One of the interesting things about Connaught School is that the cornerstone was laid by the Duke of Connaught, who was the Governor General of Canada at the time, and the 7th child of Queen Victoria. The archival images I found show what a big celebration the cornerstone ceremony really was. The image showing the cornerstone about to be put in place is quite surreal when you're able to see the stone today, put your hand on it, and recognize just how much has changed since then.
The school received an addition in the early 1950s that included more classrooms and a gymnasium. Today, Connaught School is a dual track school, where half of the elementary students study in English and the other half take their classes in French. This is just one of many uses the school has seen over the last century. Connaught has been an elementary, junior high, combined elementary junior high, and French immersion school.
Much like Elm Street School, built just a year earlier in 1911, the separate boys and girls entrances are a clear feature of the building's age. The stone and brick details in combination with the symmetrical towers and wooden roofed entryway, work beautifully to frame the structure. One hundred years later, it's still an eye-catching building.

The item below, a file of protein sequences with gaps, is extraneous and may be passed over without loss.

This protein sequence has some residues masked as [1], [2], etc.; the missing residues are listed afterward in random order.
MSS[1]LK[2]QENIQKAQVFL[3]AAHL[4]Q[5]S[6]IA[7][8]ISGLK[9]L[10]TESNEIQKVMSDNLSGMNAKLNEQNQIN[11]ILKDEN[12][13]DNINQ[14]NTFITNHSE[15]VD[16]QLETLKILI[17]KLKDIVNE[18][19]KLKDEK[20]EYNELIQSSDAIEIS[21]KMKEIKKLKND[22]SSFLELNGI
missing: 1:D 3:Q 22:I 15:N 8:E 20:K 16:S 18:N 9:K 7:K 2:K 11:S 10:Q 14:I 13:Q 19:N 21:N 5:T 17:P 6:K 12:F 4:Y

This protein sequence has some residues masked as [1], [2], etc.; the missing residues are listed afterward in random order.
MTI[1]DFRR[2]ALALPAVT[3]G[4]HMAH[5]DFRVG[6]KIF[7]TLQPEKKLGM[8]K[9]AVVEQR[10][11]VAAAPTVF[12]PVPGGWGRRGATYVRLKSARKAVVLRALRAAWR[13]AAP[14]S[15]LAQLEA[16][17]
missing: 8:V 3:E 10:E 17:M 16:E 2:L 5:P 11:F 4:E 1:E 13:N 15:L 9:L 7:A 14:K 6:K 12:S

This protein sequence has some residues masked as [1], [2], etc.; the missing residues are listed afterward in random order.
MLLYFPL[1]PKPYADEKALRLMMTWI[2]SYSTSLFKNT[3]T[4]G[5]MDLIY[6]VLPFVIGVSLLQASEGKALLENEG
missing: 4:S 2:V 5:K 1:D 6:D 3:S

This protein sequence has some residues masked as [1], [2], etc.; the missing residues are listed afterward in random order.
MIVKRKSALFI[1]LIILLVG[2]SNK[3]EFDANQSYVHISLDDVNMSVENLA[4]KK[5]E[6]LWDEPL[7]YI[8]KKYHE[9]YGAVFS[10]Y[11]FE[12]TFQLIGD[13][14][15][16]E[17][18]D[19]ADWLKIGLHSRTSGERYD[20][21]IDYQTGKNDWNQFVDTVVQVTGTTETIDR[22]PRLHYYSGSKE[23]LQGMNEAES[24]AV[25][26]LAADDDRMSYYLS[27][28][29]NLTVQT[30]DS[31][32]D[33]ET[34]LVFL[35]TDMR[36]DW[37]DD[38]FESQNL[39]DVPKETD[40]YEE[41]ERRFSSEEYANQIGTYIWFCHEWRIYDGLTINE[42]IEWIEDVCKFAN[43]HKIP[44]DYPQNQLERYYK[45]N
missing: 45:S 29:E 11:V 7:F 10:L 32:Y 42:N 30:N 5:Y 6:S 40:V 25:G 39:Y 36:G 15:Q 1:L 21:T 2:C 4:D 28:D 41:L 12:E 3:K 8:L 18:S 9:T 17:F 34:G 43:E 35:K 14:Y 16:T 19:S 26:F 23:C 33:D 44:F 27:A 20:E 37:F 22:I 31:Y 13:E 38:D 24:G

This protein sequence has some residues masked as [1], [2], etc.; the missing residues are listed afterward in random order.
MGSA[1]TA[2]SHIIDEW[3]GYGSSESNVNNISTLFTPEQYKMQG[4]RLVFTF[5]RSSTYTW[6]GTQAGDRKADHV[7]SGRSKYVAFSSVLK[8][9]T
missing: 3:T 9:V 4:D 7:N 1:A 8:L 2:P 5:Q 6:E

|Stone laying ceremony ca. 1912|
|Gathering at stone laying ceremony ca. 1912|
|Construction begins ca. 1912|
|Connaught School ca. 1912|
1 comment :
Your pictures are incredible. When looking at the riverside school photos I'd like to mention that it was one of the first schools in Medicine Hat and it was a boarding school for Jewish children. I volunteered there once and searched inside the school there are still old punishment chairs stored away and in their under ground storage there are still old old classroom stuff. It's way cool! But again your photography is incredible I love it
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